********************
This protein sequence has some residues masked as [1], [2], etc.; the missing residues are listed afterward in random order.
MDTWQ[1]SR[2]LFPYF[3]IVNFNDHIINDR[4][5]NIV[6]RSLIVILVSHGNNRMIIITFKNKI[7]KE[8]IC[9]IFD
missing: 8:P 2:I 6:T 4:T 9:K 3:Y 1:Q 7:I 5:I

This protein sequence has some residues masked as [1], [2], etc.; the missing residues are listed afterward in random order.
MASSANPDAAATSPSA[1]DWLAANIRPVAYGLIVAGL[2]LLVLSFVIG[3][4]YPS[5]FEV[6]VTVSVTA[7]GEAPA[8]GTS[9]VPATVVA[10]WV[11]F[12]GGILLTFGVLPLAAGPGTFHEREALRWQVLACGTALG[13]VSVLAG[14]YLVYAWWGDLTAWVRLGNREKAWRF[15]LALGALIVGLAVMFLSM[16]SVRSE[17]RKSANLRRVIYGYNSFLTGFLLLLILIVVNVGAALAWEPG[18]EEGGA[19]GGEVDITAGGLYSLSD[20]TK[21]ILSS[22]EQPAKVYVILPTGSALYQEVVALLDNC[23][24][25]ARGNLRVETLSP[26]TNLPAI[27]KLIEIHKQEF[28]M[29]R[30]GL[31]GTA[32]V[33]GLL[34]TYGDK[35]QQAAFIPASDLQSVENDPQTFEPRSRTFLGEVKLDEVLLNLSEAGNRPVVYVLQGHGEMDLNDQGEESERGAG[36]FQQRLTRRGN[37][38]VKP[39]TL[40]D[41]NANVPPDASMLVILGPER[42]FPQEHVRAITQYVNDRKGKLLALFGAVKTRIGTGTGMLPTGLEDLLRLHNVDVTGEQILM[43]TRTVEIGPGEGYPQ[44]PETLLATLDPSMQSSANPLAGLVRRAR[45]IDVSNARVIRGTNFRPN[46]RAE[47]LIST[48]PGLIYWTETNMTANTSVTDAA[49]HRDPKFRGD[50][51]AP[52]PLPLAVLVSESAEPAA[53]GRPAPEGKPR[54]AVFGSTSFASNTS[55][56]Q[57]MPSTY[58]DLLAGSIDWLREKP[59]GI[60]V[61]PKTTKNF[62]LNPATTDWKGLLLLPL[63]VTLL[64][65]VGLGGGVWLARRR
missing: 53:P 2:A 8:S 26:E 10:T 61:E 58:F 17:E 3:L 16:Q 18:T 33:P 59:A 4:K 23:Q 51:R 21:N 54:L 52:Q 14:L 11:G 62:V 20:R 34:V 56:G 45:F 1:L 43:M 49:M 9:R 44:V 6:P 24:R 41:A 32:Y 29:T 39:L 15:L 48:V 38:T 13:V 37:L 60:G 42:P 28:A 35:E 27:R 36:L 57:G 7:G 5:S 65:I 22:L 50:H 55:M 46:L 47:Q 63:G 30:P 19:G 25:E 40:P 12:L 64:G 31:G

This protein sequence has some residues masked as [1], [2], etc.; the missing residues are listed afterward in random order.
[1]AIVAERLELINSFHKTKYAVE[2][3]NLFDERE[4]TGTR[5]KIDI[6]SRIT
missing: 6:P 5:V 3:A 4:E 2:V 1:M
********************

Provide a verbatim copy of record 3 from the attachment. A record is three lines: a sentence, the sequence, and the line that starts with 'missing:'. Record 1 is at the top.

This protein sequence has some residues masked as [1], [2], etc.; the missing residues are listed afterward in random order.
[1]AIVAERLELINSFHKTKYAVE[2][3]NLFDERE[4]TGTR[5]KIDI[6]SRIT
missing: 6:P 5:V 3:A 4:E 2:V 1:M